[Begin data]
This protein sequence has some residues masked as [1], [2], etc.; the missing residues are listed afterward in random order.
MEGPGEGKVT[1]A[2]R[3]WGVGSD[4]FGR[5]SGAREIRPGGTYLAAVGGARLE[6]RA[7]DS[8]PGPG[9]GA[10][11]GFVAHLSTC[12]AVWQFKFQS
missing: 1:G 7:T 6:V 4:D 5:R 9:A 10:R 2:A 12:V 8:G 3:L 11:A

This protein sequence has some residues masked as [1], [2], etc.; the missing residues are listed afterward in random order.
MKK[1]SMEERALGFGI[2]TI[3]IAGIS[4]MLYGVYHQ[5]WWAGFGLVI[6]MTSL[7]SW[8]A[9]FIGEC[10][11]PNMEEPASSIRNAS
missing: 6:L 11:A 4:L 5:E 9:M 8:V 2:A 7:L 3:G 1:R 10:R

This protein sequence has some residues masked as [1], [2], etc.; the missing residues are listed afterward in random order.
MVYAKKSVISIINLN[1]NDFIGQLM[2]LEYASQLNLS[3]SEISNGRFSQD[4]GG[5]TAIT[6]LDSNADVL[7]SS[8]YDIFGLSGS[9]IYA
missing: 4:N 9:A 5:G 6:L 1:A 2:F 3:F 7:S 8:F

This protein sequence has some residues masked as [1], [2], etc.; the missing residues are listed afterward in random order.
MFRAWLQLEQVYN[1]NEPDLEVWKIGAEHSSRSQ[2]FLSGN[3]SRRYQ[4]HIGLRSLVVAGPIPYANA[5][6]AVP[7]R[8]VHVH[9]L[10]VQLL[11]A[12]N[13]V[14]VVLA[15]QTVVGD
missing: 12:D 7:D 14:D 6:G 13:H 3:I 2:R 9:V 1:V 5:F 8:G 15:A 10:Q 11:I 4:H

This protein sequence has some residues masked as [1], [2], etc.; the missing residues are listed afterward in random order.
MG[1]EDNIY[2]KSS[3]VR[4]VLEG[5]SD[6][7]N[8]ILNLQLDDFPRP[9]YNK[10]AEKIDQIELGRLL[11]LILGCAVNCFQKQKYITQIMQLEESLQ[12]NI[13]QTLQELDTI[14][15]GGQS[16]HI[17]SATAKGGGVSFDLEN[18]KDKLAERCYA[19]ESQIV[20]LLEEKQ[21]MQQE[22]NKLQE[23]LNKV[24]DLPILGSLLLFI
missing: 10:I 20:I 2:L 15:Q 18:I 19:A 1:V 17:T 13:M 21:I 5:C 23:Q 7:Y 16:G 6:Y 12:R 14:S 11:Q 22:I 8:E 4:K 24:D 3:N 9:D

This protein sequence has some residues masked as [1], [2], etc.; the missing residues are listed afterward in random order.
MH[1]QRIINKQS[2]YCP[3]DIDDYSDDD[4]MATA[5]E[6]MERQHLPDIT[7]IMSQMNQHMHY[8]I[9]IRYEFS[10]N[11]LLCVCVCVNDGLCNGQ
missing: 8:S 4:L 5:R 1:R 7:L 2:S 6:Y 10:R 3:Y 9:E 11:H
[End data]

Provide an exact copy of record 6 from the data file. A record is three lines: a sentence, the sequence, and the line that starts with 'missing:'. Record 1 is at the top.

This protein sequence has some residues masked as [1], [2], etc.; the missing residues are listed afterward in random order.
MH[1]QRIINKQS[2]YCP[3]DIDDYSDDD[4]MATA[5]E[6]MERQHLPDIT[7]IMSQMNQHMHY[8]I[9]IRYEFS[10]N[11]LLCVCVCVNDGLCNGQ
missing: 8:S 4:L 5:R 1:R 7:L 2:S 6:Y 10:R 3:Y 9:E 11:H